For Canelo, this era of the sport's history is both a blessing and a curse. With few fighters having the potential to cross over into the mainstream, a burden is being placed on him to represent the sport at its highest level; there just aren't too many other candidates. Should he somehow beat Golovkin, and, let's face it, he would be a sizable underdog in that fight, the spoils of the sport would all be his. He would be the undisputed number-one boxing figure in North America and would have tremendous leverage to dictate terms to his subsequent opponents. His future salaries would skyrocket. And most importantly, his notoriety beyond boxing would increase exponentially. If he loses, he will then create an additional star in the sport and Golovkin has already demonstrated the ability to captivate fans beyond his regional/ethnic origin. With the right push, he could become a popular figure in the greater sporting landscape.
Canelo perceives the risk that Golovkin presents and has already made bones about a 155-lb. catchweight for the matchup, which seems ridiculous to many boxing observers in that both fighters ply their trade in the same division (all of Canelo's middleweight bouts have occurred at the 155-lb. threshold). Like Mayweather and Pacquiao before him, Alvarez and his team are looking to exploit his position in the sport and garner all potential advantages for the matchup. However, the public isn't supporting Alvarez's gamesmanship in this instance; he hasn't earned that position in the sport yet – not against a fighter of the caliber of Golovkin, a fan-favorite, a middleweight killer, and one of the few boxers who has sold out arenas on both coasts.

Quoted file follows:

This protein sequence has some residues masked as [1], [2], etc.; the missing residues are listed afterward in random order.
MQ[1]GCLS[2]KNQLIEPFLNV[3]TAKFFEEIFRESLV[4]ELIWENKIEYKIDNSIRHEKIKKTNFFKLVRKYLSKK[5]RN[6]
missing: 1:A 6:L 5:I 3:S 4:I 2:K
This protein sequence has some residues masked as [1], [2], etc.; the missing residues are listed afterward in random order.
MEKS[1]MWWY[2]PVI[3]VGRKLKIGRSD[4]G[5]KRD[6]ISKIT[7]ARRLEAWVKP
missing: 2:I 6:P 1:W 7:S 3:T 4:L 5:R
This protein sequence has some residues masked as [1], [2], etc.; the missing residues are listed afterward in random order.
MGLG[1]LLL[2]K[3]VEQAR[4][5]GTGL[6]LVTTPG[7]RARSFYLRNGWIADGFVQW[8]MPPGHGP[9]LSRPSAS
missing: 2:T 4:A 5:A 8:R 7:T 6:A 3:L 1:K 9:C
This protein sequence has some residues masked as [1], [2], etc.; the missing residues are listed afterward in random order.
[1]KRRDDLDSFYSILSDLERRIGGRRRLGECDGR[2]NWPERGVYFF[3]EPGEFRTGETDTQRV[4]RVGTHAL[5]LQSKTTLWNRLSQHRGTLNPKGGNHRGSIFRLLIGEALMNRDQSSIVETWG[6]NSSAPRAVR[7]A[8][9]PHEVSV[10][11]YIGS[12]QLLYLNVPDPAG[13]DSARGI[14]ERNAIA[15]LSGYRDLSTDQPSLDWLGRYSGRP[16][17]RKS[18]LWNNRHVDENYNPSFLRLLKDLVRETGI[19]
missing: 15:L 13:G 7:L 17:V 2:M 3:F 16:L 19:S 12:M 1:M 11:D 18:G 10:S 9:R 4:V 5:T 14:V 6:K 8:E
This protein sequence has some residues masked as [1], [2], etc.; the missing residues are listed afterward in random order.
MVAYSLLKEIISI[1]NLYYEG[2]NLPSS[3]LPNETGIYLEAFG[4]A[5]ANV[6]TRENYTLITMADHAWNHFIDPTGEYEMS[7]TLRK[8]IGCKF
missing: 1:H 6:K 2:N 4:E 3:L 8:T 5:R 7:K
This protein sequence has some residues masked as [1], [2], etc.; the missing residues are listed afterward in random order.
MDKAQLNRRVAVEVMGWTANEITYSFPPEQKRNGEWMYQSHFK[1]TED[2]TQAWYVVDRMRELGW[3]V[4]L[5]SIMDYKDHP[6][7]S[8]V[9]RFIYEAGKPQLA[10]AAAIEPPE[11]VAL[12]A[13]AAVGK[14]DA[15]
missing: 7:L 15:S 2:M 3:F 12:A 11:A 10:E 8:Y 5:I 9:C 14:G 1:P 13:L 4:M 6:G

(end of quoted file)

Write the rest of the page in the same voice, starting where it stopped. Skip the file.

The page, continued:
For years, Golovkin has been searching for a big fight. Former lineal middleweight titleholders Sergio Martinez and Miguel Cotto wanted nothing to do with him. Daniel Jacobs, who holds a lesser version of a 160-lb. belt, has been in no rush to meet Golovkin. Titleholder Billy Joe Saunders passed up a fight by making ridiculous financial demands. Former titleholder Peter Quillin didn't take the Golovkin bout either. Since becoming an HBO mainstay in 2012, Golovkin has had to take on lower-level middleweights while the best in the division went in other directions. He's been able to accumulate two middleweight titles but the lineal belt, the one that descends from the former undisputed champion in the division, Bernard Hopkins, still eludes him. And at 34, the clock is ticking on his prime.
HBO also needs Canelo-Golovkin to happen post-haste. Amid budget cuts at corporate parent Time Warner, the network has relegated the tantalizing matchup of Terence Crawford-Viktor Postol to pay per view, a decision that will ensure a much smaller viewership and impact in the sport than it would've if it were televised on HBO's flagship World Championship Boxing program. And unlike most large pay per views, that fight won't bring more eyeballs to the sport. Both fighters aren't well known outside of boxing's core fans. Bob Arum, the promoter of the fight, hopes that the pay per view will generate the buy rate of 75,000, a paltry figure but one that might even be a struggle to meet.